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Lookup NU author(s): Emeritus Professor Philip Home
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OBJECTIVEModerate weight gain is usual after starting insulin therapy. The identification and quantification of factors associated with weight gain may help target strategies for avoidance of weight gain.RESEARCH DESIGN AND METHODSThe noninterventional CREDIT (Cardiovascular Risk Evaluation in people with type 2 Diabetes on Insulin Therapy) study included data from people with type 2 diabetes starting any insulin in 314 centers, in 12 countries. From a number of predefined candidate explanatory variables, analyses identified factors associated with weight gain 1 year after starting insulin treatment, after adjusting for investigational site as a random factor. A multivariable backward regression analysis selected a subset of these factors associated with weight gain.RESULTSWe studied the 2,179 people with data for body weight change at 1 year and for potential predictive factors. The mean weight gain was 1.78 kg, and 24% gained >= 5.0 kg. Baseline factors associated with weight gain were BMI, A1C, insulin regimen, insulin dose, other glucose-lowering therapies, and hypertension; at 1 year, additional factors were A1C, insulin regimen, insulin dose, and use of other glucose-lowering therapies. In multivariable analysis, weight gain at 1 year was associated with a higher A1C at baseline, a higher insulin dose at baseline and at 1 year, and a lower baseline BMI.CONCLUSIONSBy the time insulin was started, a high baseline A1C and insulin dose requirements were independently associated with greater weight gain, as was lower baseline BMI. Insulin regimen per se was not a predictive factor.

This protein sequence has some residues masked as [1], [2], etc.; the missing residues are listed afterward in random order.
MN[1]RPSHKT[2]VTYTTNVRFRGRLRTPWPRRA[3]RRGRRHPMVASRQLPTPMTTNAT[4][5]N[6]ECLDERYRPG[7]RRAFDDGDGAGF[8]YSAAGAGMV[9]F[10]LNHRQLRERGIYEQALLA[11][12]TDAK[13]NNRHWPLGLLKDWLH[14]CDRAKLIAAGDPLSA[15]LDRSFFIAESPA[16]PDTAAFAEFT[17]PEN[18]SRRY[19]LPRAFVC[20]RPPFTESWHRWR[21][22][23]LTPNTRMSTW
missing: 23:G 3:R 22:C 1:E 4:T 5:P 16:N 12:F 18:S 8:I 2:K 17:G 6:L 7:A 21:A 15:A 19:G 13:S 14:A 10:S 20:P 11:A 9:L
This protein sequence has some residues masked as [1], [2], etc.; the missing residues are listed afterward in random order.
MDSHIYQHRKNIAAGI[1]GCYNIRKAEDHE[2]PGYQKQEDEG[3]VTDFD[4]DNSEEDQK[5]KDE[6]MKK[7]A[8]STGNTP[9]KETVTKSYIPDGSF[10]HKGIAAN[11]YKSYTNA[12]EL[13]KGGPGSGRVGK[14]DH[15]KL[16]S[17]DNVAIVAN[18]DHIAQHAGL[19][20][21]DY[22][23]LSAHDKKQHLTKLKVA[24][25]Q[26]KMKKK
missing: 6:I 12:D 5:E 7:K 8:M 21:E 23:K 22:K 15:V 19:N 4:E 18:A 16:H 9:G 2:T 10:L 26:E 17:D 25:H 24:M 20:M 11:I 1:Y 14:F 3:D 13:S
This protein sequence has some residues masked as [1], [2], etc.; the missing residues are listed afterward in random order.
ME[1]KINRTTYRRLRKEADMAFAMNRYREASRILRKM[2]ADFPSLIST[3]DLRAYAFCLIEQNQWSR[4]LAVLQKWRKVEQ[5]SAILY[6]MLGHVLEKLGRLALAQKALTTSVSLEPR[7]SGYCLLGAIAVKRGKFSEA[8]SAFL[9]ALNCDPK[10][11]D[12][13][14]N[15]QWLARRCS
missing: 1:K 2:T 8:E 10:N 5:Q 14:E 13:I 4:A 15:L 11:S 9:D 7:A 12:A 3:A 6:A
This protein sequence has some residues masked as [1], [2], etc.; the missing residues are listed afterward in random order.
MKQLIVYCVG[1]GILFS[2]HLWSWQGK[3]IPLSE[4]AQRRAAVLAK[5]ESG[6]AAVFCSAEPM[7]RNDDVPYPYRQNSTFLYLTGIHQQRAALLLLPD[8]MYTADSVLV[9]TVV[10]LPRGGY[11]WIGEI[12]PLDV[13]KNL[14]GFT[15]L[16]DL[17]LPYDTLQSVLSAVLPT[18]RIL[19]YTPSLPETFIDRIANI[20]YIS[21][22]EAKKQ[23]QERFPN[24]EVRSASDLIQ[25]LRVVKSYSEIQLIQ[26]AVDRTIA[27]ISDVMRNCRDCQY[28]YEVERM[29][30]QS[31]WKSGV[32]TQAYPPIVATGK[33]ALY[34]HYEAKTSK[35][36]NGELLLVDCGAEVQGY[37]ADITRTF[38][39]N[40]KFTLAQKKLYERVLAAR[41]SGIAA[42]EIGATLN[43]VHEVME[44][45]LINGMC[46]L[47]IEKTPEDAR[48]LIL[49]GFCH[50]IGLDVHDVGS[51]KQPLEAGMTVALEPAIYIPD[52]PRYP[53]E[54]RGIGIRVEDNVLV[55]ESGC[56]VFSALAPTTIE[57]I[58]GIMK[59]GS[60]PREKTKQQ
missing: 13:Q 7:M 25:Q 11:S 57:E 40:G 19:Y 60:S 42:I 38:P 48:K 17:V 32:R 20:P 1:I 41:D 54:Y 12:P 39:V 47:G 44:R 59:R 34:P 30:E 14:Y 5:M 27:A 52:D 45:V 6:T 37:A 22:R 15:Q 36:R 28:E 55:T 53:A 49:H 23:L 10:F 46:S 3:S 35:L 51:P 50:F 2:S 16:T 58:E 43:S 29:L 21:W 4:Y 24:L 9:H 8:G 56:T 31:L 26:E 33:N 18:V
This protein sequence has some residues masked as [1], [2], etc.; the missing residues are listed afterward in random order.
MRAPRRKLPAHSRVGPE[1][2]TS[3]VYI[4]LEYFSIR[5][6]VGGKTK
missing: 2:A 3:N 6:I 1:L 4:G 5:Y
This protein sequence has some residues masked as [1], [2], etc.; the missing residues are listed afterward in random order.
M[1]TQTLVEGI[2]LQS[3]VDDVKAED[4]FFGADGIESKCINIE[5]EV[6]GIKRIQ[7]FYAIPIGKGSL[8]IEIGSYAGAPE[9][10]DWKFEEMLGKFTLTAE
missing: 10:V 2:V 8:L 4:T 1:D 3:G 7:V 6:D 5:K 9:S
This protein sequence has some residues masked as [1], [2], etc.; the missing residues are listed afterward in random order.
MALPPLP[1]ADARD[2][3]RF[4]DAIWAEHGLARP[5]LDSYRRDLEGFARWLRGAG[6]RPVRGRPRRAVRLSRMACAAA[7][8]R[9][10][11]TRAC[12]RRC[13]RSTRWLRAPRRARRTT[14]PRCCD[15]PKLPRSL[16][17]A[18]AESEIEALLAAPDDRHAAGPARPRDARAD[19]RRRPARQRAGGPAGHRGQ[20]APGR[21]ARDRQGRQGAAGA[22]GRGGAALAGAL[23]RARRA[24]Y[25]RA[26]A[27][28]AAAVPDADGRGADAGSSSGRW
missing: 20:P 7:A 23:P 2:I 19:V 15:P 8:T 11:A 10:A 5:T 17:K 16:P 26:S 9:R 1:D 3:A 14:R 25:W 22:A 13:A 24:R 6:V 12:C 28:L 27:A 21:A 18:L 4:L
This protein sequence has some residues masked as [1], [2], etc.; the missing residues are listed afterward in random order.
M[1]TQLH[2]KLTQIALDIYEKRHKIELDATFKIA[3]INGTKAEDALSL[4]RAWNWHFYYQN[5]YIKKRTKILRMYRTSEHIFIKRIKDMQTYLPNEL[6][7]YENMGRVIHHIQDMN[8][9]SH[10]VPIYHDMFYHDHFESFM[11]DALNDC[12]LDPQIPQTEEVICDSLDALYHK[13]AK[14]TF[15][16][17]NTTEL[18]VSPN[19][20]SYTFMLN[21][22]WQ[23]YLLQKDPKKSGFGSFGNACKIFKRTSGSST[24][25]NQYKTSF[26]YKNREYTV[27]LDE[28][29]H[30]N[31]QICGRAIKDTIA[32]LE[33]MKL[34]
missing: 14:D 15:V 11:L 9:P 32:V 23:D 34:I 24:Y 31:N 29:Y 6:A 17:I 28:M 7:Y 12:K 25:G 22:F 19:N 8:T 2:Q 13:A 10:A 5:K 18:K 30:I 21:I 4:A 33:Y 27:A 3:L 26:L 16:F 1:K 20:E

Author(s): Balkau B, Home PD, Vincent M, Marre M, Freemantle N
Publication type: Article
Publication status: Published
Journal: Diabetes Care
Print publication date: 01/08/2014
Online publication date: 13/05/2014
Acceptance date: 29/03/2014
ISSN (print): 0149-5992
ISSN (electronic): 1935-5548
Publisher: American Diabetes Association
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